The business case for United Airlines to purchase the re-engined Airbus A320NEO may depend on jet fuel prices, United-Continental chief executive Jeff Smisek says in Sydney.
"There are a lot of issues of cost," he says. Airbus says the A320NEO will have a $6m increased list price over existing models and deliver up to 15% fuel savings.
Smisek ponders if the A320NEO will follow the way of winglets. "When winglets came out no one wanted winglets because fuel prices were low. When fuel prices went up, winglets made a lot more sense," he says.
But Smisek notes the carrier is yet to fully review the aircraft.
"I don't think we have enough information to know whether that's for us[or] to make any kind of determination," Smisek says. "We're certainly going to look."
Smisek says United will also look at Bombardier's CSeries, but he is not as keen on it.
"We haven't given a lot of thought to the CSeries," Smisek says. "It's not something we've looked at but we certainly will at some point."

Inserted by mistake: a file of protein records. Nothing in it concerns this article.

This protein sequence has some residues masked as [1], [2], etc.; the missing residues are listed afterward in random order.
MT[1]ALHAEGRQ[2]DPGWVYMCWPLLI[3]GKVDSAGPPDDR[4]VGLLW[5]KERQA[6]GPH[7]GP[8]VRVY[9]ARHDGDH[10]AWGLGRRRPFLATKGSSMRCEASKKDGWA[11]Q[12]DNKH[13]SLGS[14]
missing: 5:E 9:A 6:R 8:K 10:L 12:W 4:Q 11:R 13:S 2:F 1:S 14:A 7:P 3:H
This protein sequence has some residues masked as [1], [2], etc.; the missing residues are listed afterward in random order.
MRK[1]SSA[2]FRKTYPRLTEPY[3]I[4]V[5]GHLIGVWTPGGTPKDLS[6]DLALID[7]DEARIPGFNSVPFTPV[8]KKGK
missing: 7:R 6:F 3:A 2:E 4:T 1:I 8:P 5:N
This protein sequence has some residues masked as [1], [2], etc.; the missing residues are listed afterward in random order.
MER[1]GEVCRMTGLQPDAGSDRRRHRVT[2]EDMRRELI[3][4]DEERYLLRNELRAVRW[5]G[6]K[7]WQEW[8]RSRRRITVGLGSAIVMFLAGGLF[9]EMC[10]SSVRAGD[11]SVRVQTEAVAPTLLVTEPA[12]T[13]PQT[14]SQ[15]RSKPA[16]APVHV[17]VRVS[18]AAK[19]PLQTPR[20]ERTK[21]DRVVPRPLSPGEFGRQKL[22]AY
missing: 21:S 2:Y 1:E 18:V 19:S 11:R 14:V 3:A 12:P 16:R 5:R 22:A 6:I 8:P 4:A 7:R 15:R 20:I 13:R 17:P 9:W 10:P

"At this point in time it's really the A320NEO," Smisek says of aircraft to evaluate.
Continental is the world's third-largest Boeing Next Generation 737 operator with 193 in service and 53 on order, according to Flightglobal's ACAS database. It also operates 36 older 737-500 aircraft while United operates 152 Airbus A319 and A320 aircraft with 42 on order.
Earlier this year United Airlines said it would make a new narrowbody selection by the end of 2010. Since the carrier's merger was completed its new executive team pushed the decision back to the 2011 at the earliest.